As a person with a disability I also have a weird relationship with heroism. I’m often made out as an “inspiration” just because I get out of my house and live my life. (Then I have to explain to people who haven’t read mythology that walking down the street or getting an education isn’t actually heroic… it’s life… and anyway what is heroic usually gets deemed such after the fact and certainly not by the person engaged in whatever it is, which you can usually bet they’re doing because they think it’s necessary.) But I do sometimes, okay oftenn, feel like I need to be superwoman just to appear average to everyone else. I do have real genuine limitations without sight, and as long as I can live my life so that those limitations are invisible, or when that isn’t possible, of completely negligible impact, never seeming to slow me down, this culture will accept me, for instance, I might get hired for a job instead of being unemployed.

    Now I’m going to say, that’s exhausting and overrated. If possible, don’t do it. don’t bother with academia either, it’s a mess and it’s not any flaw in you steering you away, probably it’s genuinely not your path and also you’re wiser than I, having noticed all the myriad flaws in the system itself you want nothing to do with. Academia doesn’t bestow intelligence and wisdom, just knowledge and of a specific kind. That knowledge is not always of value, and it certainly does not define anyone’s personal value or worth. And third, what is remembered lives, Nimue, and you have loved ones and family and friends, you don’t need a crowd to be valued. Also, think of it this way: the fewer the people in your remembering crowd and the more genuinely they loved you, the more accurately you’ll be remembered. Often what a person gains in popularity they sacrifice in accuracy and authenticity. It’s not fun if everyone knows your name but are all completely wrong about who you actually were, or are. Being really, wholeheartedly loved by a few is soooo much better. That’s what I’m aiming for, having fortunately witnessed the pitfalls of the alternative before attempting it first hand. Can’t say as much for my pursuit of academia. 🙂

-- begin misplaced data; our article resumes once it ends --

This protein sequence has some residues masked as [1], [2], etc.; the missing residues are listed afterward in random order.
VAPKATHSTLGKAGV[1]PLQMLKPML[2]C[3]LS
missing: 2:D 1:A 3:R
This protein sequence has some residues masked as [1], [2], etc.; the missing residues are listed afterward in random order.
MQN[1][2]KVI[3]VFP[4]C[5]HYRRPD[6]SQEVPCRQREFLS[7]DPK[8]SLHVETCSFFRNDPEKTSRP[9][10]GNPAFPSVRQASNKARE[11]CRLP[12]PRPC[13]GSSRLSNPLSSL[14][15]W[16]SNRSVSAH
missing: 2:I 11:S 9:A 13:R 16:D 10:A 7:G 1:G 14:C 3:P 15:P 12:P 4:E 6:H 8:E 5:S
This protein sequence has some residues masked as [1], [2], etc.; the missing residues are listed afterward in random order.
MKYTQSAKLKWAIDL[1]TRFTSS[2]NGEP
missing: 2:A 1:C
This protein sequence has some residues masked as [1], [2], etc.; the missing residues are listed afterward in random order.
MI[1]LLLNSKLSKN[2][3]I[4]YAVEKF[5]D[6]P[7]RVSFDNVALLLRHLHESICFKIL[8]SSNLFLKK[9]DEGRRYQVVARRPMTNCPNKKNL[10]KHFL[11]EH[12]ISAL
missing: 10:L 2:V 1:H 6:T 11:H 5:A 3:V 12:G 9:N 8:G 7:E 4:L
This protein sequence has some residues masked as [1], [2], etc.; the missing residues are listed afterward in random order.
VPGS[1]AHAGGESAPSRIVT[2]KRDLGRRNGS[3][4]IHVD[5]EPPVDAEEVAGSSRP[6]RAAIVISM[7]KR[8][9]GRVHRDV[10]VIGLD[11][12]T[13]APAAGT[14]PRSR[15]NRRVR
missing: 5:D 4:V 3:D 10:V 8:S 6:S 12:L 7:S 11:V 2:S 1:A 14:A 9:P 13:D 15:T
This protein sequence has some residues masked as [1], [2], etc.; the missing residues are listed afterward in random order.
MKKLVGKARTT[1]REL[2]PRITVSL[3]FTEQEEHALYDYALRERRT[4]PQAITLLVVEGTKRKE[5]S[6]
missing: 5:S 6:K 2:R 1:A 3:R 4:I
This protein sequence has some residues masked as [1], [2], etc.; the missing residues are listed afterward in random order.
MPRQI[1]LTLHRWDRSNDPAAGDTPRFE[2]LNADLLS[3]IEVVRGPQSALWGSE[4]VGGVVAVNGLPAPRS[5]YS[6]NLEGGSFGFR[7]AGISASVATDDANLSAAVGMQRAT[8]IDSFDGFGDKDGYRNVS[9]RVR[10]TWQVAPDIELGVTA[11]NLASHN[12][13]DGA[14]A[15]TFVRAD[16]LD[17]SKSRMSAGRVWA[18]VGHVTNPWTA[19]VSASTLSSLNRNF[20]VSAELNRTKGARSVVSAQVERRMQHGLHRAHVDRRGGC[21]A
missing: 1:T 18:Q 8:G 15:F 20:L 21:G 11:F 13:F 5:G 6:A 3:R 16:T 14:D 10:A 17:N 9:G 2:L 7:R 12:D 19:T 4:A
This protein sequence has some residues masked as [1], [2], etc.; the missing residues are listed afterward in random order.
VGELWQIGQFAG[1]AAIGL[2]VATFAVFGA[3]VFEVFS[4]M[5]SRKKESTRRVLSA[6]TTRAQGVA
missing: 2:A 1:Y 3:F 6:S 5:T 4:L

• Nimue Brown

      Many thanks for sharing these insights. The assumptions people have are weird, to say the least, and often so toxic… but then I’ve been thrashed at Scrabble by a blind guy, who also had a far better spatial memory than me… there is no knowing what any given person may be able to do, or what they may struggle with, and this habit of thinking we know, when considering someone else… i have no idea what that’s about but am increasingly sure its of no use whatsoever. I hope what you’re doing gets you to where you need to be and at least gives you some leverage.

  • Along the Write Lines

    Hi Nimue, thanks so much for writing and posting this piece. It chimes with recent conversations I’ve been having with friends, and with myself! In my experience, the outer and the inner are two different yardsticks and two distinct though intersecting realities. All I can add is what one of my friends reminded me – the motto of the Grail knights: Work on yourself and serve the world.

  • curlydogs11